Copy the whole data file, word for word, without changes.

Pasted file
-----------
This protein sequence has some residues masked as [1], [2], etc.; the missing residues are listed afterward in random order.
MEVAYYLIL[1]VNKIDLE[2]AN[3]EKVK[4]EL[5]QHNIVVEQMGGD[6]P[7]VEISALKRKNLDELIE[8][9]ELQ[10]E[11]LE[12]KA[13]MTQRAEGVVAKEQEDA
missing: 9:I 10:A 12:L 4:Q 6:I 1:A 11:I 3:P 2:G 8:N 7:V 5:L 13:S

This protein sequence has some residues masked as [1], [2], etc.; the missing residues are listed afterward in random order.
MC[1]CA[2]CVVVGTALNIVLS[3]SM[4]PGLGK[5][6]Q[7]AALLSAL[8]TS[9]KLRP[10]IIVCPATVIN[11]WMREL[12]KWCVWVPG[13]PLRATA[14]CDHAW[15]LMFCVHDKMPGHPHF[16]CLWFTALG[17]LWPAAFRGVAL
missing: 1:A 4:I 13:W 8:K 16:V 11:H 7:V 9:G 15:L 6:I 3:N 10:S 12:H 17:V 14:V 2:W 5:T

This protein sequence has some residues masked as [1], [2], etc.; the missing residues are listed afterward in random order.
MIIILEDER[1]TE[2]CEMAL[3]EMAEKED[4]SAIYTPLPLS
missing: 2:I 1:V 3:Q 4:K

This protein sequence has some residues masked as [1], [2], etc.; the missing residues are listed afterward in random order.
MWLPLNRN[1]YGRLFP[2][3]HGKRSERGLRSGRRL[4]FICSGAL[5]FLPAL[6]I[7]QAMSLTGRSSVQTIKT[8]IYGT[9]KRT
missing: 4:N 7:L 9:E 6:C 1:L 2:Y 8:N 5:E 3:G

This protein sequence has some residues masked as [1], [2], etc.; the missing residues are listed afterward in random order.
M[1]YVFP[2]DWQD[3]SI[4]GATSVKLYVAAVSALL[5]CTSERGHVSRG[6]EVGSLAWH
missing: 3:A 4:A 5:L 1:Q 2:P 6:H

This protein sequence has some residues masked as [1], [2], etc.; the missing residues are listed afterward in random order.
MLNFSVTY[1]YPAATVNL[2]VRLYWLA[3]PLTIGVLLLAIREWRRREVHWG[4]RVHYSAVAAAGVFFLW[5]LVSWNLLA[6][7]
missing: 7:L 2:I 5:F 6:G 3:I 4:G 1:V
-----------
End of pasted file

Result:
This protein sequence has some residues masked as [1], [2], etc.; the missing residues are listed afterward in random order.
MEVAYYLIL[1]VNKIDLE[2]AN[3]EKVK[4]EL[5]QHNIVVEQMGGD[6]P[7]VEISALKRKNLDELIE[8][9]ELQ[10]E[11]LE[12]KA[13]MTQRAEGVVAKEQEDA
missing: 9:I 10:A 12:L 4:Q 6:I 1:A 11:I 3:P 2:G 8:N 7:V 5:L 13:S

This protein sequence has some residues masked as [1], [2], etc.; the missing residues are listed afterward in random order.
MC[1]CA[2]CVVVGTALNIVLS[3]SM[4]PGLGK[5][6]Q[7]AALLSAL[8]TS[9]KLRP[10]IIVCPATVIN[11]WMREL[12]KWCVWVPG[13]PLRATA[14]CDHAW[15]LMFCVHDKMPGHPHF[16]CLWFTALG[17]LWPAAFRGVAL
missing: 1:A 4:I 13:W 8:K 16:V 11:H 7:V 9:G 15:L 6:I 3:N 10:S 12:H 17:V 14:V 2:W 5:T

This protein sequence has some residues masked as [1], [2], etc.; the missing residues are listed afterward in random order.
MIIILEDER[1]TE[2]CEMAL[3]EMAEKED[4]SAIYTPLPLS
missing: 2:I 1:V 3:Q 4:K

This protein sequence has some residues masked as [1], [2], etc.; the missing residues are listed afterward in random order.
MWLPLNRN[1]YGRLFP[2][3]HGKRSERGLRSGRRL[4]FICSGAL[5]FLPAL[6]I[7]QAMSLTGRSSVQTIKT[8]IYGT[9]KRT
missing: 4:N 7:L 9:E 6:C 1:L 2:Y 8:N 5:E 3:G

This protein sequence has some residues masked as [1], [2], etc.; the missing residues are listed afterward in random order.
M[1]YVFP[2]DWQD[3]SI[4]GATSVKLYVAAVSALL[5]CTSERGHVSRG[6]EVGSLAWH
missing: 3:A 4:A 5:L 1:Q 2:P 6:H

This protein sequence has some residues masked as [1], [2], etc.; the missing residues are listed afterward in random order.
MLNFSVTY[1]YPAATVNL[2]VRLYWLA[3]PLTIGVLLLAIREWRRREVHWG[4]RVHYSAVAAAGVFFLW[5]LVSWNLLA[6][7]
missing: 7:L 2:I 5:F 6:G 3:I 4:G 1:V